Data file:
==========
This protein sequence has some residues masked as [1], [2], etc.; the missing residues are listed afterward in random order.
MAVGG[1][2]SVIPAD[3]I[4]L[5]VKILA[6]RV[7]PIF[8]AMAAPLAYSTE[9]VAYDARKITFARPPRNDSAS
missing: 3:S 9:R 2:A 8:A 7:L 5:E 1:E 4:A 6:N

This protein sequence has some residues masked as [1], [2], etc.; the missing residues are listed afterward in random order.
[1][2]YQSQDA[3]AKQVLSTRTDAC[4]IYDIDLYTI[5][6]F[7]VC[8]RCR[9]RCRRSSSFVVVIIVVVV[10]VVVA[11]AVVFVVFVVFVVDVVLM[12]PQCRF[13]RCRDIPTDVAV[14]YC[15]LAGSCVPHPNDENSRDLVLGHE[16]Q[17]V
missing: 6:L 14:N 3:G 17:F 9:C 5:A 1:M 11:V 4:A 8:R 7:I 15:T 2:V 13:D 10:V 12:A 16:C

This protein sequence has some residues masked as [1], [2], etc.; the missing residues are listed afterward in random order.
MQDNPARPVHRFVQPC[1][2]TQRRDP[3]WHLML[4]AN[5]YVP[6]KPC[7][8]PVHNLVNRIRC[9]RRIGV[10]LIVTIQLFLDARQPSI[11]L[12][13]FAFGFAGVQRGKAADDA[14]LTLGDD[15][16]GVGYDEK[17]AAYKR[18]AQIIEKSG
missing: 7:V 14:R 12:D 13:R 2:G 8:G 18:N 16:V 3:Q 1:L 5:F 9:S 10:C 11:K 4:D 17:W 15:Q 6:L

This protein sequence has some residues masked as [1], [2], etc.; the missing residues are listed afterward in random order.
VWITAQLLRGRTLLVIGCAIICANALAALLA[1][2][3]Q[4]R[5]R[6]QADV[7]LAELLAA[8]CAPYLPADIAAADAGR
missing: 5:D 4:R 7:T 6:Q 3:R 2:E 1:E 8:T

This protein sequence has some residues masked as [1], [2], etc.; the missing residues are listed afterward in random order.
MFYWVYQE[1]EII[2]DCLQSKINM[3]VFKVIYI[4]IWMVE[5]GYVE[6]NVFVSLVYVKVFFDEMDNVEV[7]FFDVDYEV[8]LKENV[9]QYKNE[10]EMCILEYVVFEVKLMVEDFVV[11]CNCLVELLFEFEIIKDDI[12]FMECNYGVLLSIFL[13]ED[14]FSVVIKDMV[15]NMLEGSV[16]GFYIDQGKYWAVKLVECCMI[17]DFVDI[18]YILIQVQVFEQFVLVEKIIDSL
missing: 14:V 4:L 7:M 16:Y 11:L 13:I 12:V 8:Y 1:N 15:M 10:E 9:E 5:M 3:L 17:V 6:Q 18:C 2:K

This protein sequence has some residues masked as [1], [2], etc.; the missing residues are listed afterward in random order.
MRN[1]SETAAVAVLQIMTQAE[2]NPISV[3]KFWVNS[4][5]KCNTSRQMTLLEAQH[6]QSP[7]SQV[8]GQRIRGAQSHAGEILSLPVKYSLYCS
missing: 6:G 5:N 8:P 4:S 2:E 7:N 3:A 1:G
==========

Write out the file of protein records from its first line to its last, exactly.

This protein sequence has some residues masked as [1], [2], etc.; the missing residues are listed afterward in random order.
MAVGG[1][2]SVIPAD[3]I[4]L[5]VKILA[6]RV[7]PIF[8]AMAAPLAYSTE[9]VAYDARKITFARPPRNDSAS
missing: 3:S 9:R 2:A 8:A 7:L 5:E 1:E 4:A 6:N

This protein sequence has some residues masked as [1], [2], etc.; the missing residues are listed afterward in random order.
[1][2]YQSQDA[3]AKQVLSTRTDAC[4]IYDIDLYTI[5][6]F[7]VC[8]RCR[9]RCRRSSSFVVVIIVVVV[10]VVVA[11]AVVFVVFVVFVVDVVLM[12]PQCRF[13]RCRDIPTDVAV[14]YC[15]LAGSCVPHPNDENSRDLVLGHE[16]Q[17]V
missing: 6:L 14:N 3:G 17:F 9:C 5:A 1:M 11:V 4:A 8:R 7:I 15:T 2:V 13:D 10:V 12:A 16:C

This protein sequence has some residues masked as [1], [2], etc.; the missing residues are listed afterward in random order.
MQDNPARPVHRFVQPC[1][2]TQRRDP[3]WHLML[4]AN[5]YVP[6]KPC[7][8]PVHNLVNRIRC[9]RRIGV[10]LIVTIQLFLDARQPSI[11]L[12][13]FAFGFAGVQRGKAADDA[14]LTLGDD[15][16]GVGYDEK[17]AAYKR[18]AQIIEKSG
missing: 7:V 14:R 12:D 13:R 2:G 8:G 18:N 16:V 3:Q 1:L 5:F 9:S 10:C 11:K 4:D 17:W 15:Q 6:L

This protein sequence has some residues masked as [1], [2], etc.; the missing residues are listed afterward in random order.
VWITAQLLRGRTLLVIGCAIICANALAALLA[1][2][3]Q[4]R[5]R[6]QADV[7]LAELLAA[8]CAPYLPADIAAADAGR
missing: 5:D 4:R 7:T 6:Q 3:R 2:E 1:E 8:T

This protein sequence has some residues masked as [1], [2], etc.; the missing residues are listed afterward in random order.
MFYWVYQE[1]EII[2]DCLQSKINM[3]VFKVIYI[4]IWMVE[5]GYVE[6]NVFVSLVYVKVFFDEMDNVEV[7]FFDVDYEV[8]LKENV[9]QYKNE[10]EMCILEYVVFEVKLMVEDFVV[11]CNCLVELLFEFEIIKDDI[12]FMECNYGVLLSIFL[13]ED[14]FSVVIKDMV[15]NMLEGSV[16]GFYIDQGKYWAVKLVECCMI[17]DFVDI[18]YILIQVQVFEQFVLVEKIIDSL
missing: 14:V 4:L 7:M 16:Y 11:L 13:I 12:V 8:Y 1:N 15:M 10:E 9:E 5:M 3:L 17:V 6:Q 18:C 2:K

This protein sequence has some residues masked as [1], [2], etc.; the missing residues are listed afterward in random order.
MRN[1]SETAAVAVLQIMTQAE[2]NPISV[3]KFWVNS[4][5]KCNTSRQMTLLEAQH[6]QSP[7]SQV[8]GQRIRGAQSHAGEILSLPVKYSLYCS
missing: 6:G 5:N 8:P 4:S 2:E 7:N 3:A 1:G